For the first time in its history, the State Hermitage Museum is hosting an exhibition that doesn’t have a single original item. Words of Stones, on display at the museum’s General Staff building, is devoted to a digitalized version of the ancient Muslim settlement of Qala–Quraysh in southern Dagestan. It consists entirely of copies of ancient artefacts.
The historical monuments of the famous fortress settlement have been digitalized by the Peri Foundation, which is now completing its next work — digitalizing the extraordinary frescoes painted by Dionysius in Ferapontovo, a UNESCO heritage site.
Forging a New International Covenant
The idea of a new document was inspired by the 1867 Convention for promoting universally Reproduction of Works of Art for the Benefit of Museums of All Countries, which was signed by Great Britain and Ireland, Prussia, Hesse, Saxony, France, Belgium, Russia, Sweden and Norway, Italy, Austria and Denmark. For the first time in history, the one-page Convention encouraged and regulated the sharing of copies of cultural objects and set a legal foundation for reproducing historical objects of art without damaging the originals.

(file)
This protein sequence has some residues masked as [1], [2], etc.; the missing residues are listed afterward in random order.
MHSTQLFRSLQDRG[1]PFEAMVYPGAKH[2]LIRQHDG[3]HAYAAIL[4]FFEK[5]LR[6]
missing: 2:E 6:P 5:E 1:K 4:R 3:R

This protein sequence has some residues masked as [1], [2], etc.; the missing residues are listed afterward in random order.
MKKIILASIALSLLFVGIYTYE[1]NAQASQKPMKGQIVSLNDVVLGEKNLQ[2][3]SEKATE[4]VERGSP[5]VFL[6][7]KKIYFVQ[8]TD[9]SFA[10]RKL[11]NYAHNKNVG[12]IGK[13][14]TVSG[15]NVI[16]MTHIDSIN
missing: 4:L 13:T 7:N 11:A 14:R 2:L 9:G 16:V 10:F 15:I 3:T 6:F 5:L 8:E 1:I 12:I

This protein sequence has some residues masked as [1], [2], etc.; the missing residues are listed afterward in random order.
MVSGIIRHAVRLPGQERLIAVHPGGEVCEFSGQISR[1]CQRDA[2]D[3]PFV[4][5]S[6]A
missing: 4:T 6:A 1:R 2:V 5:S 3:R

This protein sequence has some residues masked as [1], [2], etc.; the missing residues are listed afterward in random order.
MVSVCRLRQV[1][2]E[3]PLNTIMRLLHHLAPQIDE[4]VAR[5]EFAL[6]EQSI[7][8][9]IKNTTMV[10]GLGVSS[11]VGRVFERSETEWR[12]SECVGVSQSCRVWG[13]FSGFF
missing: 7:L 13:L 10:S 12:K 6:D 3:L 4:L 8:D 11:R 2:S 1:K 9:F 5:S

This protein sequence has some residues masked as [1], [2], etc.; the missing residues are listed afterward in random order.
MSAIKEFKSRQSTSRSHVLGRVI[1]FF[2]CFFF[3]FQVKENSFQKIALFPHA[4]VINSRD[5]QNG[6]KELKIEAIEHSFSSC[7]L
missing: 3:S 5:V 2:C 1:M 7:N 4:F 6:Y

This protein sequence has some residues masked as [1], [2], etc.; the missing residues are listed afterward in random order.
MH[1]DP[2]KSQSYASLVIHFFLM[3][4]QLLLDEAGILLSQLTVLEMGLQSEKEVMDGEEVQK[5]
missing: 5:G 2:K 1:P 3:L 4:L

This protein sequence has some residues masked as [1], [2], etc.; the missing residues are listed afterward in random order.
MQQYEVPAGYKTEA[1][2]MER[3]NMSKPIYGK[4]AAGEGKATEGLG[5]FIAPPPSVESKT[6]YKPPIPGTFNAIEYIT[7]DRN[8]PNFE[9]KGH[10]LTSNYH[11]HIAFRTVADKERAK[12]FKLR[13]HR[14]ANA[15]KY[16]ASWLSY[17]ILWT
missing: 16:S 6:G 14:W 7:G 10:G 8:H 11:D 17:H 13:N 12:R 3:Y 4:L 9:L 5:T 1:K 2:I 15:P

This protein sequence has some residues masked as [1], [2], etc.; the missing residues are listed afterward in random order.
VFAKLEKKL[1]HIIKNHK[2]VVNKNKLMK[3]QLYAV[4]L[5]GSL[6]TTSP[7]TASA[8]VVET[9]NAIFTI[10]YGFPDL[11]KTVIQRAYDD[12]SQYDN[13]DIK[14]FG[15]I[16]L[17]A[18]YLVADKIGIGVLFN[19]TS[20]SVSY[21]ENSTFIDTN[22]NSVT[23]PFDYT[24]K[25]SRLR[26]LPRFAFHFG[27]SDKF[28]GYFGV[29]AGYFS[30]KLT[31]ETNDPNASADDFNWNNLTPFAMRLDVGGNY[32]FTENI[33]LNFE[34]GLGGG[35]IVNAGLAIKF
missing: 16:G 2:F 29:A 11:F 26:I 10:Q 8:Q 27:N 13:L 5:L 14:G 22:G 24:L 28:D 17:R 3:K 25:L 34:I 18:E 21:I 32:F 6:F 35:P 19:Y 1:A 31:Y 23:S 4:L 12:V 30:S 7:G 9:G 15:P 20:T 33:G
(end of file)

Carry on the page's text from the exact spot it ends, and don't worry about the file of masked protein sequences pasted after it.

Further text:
The world has indeed changed since 1867. Today, 150 years later, there are new threats to culture, and far more players have emerged in the field of preservation and protection of the world’s historical legacy and artefacts. In addition to museums there are universities and research centers, charitable or cultural foundations and even governments. These changes have brought a clear need to revisit the relationship between the copy and the original.